Older versions of your files, as well as deleted files, are retained in older backups. Eventually your drive will fill up, and TM will delete the oldest backups, so don’t count on it to keep anything forever.

As far as I can tell, Apple doesn’t say what happens if you shut down your computer while a backup is in progress. This help item says, for OS X 10.7, that if a backup is accidentally interrupted, “Time Machine resumes the backup where it stopped.” A test shows that if I shut down during a backup, a file with a name ending in “.inProgress” is left, and a backup directory appears only after the backup is complete. If Time Machine is in the middle of a long backup and need to leave your computer, you’re probably better off letting it finish rather than making it start over.

Knowing how Time Machine works provides some clues about how to use it most effectively. It automatically excludes some files, such as caches, from backup, and you can tell it to exclude more. If your backup drive is less secure than your computer, you might want to exclude files that have serious confidential information. Time Machine handles large database files poorly, since all it knows how to do is make a new copy of a file that’s been changed. They could be another candidate for an alternative backup strategy. But make sure you have some reliable backup; those database and confidential files are probably important, and losing them completely isn’t good security!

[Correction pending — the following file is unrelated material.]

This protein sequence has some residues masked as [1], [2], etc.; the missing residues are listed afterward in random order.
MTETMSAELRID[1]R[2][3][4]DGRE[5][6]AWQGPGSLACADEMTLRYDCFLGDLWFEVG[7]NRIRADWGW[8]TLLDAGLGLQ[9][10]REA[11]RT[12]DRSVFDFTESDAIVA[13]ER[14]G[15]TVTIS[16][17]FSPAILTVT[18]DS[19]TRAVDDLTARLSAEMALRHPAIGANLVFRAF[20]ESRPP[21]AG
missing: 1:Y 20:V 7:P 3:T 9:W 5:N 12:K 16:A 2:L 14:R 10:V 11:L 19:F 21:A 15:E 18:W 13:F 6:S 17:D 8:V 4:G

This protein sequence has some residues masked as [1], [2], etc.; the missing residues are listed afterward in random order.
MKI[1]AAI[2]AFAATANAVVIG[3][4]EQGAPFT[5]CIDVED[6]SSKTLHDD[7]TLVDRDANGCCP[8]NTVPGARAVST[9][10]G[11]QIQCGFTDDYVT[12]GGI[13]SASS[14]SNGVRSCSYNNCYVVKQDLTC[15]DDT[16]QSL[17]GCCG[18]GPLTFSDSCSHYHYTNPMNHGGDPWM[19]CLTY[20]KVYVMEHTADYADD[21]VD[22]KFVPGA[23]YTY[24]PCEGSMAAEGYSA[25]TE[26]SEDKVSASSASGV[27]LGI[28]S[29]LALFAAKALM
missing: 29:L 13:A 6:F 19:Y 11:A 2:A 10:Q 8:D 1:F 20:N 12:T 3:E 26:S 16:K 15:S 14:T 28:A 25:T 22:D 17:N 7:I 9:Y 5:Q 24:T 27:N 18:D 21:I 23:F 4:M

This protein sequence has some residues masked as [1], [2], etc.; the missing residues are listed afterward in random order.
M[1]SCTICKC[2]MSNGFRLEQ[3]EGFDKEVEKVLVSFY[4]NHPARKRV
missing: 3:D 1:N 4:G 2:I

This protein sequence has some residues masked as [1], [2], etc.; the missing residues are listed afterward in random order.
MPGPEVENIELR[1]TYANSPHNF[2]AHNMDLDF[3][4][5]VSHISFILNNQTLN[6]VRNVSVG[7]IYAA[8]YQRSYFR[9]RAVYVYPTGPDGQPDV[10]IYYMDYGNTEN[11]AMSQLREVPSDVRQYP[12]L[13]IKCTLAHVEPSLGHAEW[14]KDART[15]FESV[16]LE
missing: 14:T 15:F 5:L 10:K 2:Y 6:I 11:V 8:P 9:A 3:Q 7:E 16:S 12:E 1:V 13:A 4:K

With some work, you can have Time Machine back up a database monthly (or however often you like) even if you change it every day. Exclude the database file from backup, and set up an automated task such as a cron job to copy it once a month to a directory that isn’t excluded. Time Machine will back up the copy only when it changes.

Avoid the temptation to delete files from Time Machine. because of the way directories are linked together, you might either lose more than you think or not really delete what you think you’re deleting.

Multiple backups are better than one, and a drive that isn’t usually connected to your computer is safer than one that’s always connected.

These are just a few tips for using Time Machine effectively. To learn lots more, read the articles in the links below.

Suggestions: If you have a Mac, take advantage of Time Machine to automate your backups, but use it intelligently.